No, I am not alluding to the massive trucks covered in flashing lights, filled with a grainy sandy-salty mixture, and equipped with an enormous curved blade on the front and another “wing blade” off to the side (famously known for cutting down rural mailboxes), that those of us here in northern climes both rely on, and dread meeting from the opposite direction or getting behind, during our long winters. I am, actually, referring to the, less than laudable, newly minted terminology describing parents who go beyond hovering (I’m sure you have all heard of the ubiquitous child rearing style – called helicopter parenting) to actually create a barrier of protection, and actively pushing (removing) obstacles or potential disappointment out of their child’s path, before the child can encounter it.
Beyond creating entitled, narcissistic, and obnoxious brats, these parenting techniques go against every natural law of childhood.
All animal babies, including humans, have evolved an innate technique that beautifully uses exploration, experimentation, and, an inborn flexibility to adjust the original plan, based on errors, as the dominant method of learning. Kids are incredibly resilient – their bodies and minds are designed to play, get bumps and bruises, seek out danger to see, for themselves, how far they can safely push the limits; they are supposed to encounter obstacles, barriers, and disappointment. This is the natural means of acquiring knowledge, not only about the world, but themselves – what they like, what they dislike, what they are good at, and most importantly how they each learn best as individuals.
Are they visual, auditory, or kinesthetic learners, or some combination? Do they gravitate towards logical, mathematical type thinking or are they more inclined to think about things in a more fluid and organically creative way? Are they happy to be solitary or do they feel better surrounded by people? Will they gain more information through visual and spatial cues, nature, or music and rhythm? The only thing children need to understand all of this is an environment filled with real-life stuff as well as caring, loving, and supportive adults (who are willing to get out of the way and follow the child’s lead) were they are free to roam, investigate, and explore on their own, and seek out help when needed, without hindrance or prefabricated agendas. Most of us know these things about ourselves because we have had the opportunity to investigate and test out our own preferences, throughout our entire lives – from infant-hood on.
I wonder, though, is it our culture itself that is responsible for producing Helicopter and Snowplow Parents? In our attempts to keep kids safe in what we perceive to be an unsafe world – we have attempted to recreate, carefully cultivated, antiseptically cleaned, “safe” environments that replicate everything children “need” - from “playgrounds,” retail “play spaces,” and specially designed “playrooms” in our homes, to daycare facilities, preschools, and (of course) schools. We shame the parents who actively avoid these often age segregated spaces filled with safe equipment, predetermined lessons, adult driven activities, and arbitrary rules that offer little room for exploration or outside the box thinking, and a whole lot of control.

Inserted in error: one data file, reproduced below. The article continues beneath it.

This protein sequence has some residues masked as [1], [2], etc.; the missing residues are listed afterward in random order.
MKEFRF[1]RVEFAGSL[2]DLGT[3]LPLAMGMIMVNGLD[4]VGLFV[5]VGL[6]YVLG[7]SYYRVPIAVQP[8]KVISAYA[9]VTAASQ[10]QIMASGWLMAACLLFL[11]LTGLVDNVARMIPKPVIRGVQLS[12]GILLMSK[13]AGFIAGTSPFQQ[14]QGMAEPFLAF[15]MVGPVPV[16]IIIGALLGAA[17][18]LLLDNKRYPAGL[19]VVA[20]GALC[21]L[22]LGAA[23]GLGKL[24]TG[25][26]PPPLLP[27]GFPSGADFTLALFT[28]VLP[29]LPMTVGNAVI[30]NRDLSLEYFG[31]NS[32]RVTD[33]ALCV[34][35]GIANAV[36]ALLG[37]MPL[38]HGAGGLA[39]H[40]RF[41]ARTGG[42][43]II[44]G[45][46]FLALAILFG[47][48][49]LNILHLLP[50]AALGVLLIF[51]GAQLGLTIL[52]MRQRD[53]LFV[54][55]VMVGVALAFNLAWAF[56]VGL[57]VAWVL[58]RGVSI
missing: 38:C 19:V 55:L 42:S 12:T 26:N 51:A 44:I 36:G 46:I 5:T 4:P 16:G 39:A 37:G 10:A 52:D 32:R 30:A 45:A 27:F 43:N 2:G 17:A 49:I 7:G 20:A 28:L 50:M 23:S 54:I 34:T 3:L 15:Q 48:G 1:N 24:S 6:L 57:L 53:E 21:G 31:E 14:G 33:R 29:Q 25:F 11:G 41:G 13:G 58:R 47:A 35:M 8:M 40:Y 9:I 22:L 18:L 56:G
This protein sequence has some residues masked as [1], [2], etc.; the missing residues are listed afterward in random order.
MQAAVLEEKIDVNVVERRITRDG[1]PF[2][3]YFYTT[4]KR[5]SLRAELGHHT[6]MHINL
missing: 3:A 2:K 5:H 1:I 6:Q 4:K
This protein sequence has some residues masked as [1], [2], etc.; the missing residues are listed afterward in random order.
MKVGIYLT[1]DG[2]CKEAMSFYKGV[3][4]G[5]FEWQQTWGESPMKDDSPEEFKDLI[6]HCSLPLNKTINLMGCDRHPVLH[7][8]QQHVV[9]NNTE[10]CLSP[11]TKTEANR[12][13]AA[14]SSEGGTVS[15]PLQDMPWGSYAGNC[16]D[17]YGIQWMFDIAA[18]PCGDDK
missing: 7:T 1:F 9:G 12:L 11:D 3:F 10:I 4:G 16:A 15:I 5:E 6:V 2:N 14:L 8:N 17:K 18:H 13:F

As a culture, we have developed what amounts to unimaginative, creativity (and immunity) killing, padded cells. And, in doing so, we have effectively removed those biological and cultural mechanisms for learning (not to mention health); leaving children, as they grow older, to flounder, rudderless, without any other authentic means of seeking out information about themselves or their world. Subsequently, in our attempt to keep kids safe, we are anesthetizing them from real life, and we are also inhibiting their natural immunity (yes, kids are sicker), with (the irony of it all) toxic chemicals. You can be sure that these kids will eventually rebel!
This all means many of our kids are entering adulthood without a literal, or figurative, clue. They have no idea what they are interested in – what really lights their fire, and have no way of figuring it out, because they have been taught to fear the unknown (including the outdoors and all it encompasses - but most especially - dirt), change, disappointment, and making mistakes. They also don’t know how to solve problems or think creatively. They expect to be entertained, want everything to easily fall into their laps, and are keenly disappointed when they don’t. And, they honestly don’t know how to fix that. Instead, they blame others for their failures, seek out means of artificially removing obstacles, and often inflate their own accomplishments to appear more influential, well rounded, and smarter. I am deeply saddened to say, as a society, we are not growing people who care about kindness, or helping others - who understand empathy or compassion – we are raising people whose main objective is to get ahead, and they will use whatever unscrupulous means it takes to get there.
Opening day for DRC -East is Tuesday! Stay-tuned for photos and other developments, as we get established. Contact us if you are interested in learning more about joining us in Lawrenceville. There are limited spaces available.
The DRC Afternoon Programs opens Monday, January 6th. Register your child today!
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